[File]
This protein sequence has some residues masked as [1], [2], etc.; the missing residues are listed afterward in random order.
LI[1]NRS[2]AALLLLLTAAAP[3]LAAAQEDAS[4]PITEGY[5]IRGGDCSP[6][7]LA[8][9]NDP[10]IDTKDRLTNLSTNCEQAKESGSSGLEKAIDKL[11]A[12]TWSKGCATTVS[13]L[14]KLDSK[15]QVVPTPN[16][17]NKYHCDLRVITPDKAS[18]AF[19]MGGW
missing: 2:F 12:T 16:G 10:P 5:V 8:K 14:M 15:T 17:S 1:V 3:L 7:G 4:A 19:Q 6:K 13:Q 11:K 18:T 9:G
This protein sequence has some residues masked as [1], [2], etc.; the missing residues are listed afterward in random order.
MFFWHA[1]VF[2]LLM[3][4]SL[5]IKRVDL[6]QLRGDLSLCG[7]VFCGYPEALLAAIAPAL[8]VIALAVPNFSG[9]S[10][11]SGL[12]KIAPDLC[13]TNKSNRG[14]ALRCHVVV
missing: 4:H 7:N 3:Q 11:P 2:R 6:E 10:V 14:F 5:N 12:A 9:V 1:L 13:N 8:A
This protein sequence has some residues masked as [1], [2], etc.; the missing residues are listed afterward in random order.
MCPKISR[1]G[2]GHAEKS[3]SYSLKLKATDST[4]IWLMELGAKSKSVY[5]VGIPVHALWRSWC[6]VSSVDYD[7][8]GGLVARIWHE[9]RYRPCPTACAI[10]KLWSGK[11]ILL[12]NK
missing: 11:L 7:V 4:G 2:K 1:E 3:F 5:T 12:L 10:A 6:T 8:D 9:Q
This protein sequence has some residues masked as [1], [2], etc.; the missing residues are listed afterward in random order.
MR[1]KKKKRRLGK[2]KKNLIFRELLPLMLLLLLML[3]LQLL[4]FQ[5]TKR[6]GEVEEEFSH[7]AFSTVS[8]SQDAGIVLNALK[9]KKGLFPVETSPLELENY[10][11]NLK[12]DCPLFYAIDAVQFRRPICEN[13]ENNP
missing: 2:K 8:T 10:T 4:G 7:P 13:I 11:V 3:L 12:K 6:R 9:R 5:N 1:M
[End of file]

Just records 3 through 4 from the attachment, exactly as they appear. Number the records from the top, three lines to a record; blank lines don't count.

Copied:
This protein sequence has some residues masked as [1], [2], etc.; the missing residues are listed afterward in random order.
MCPKISR[1]G[2]GHAEKS[3]SYSLKLKATDST[4]IWLMELGAKSKSVY[5]VGIPVHALWRSWC[6]VSSVDYD[7][8]GGLVARIWHE[9]RYRPCPTACAI[10]KLWSGK[11]ILL[12]NK
missing: 11:L 7:V 4:G 2:K 1:E 3:F 5:T 12:L 10:A 6:T 8:D 9:Q
This protein sequence has some residues masked as [1], [2], etc.; the missing residues are listed afterward in random order.
MR[1]KKKKRRLGK[2]KKNLIFRELLPLMLLLLLML[3]LQLL[4]FQ[5]TKR[6]GEVEEEFSH[7]AFSTVS[8]SQDAGIVLNALK[9]KKGLFPVETSPLELENY[10][11]NLK[12]DCPLFYAIDAVQFRRPICEN[13]ENNP
missing: 2:K 8:T 10:T 4:G 7:P 13:I 11:V 3:L 12:K 6:R 9:R 5:N 1:M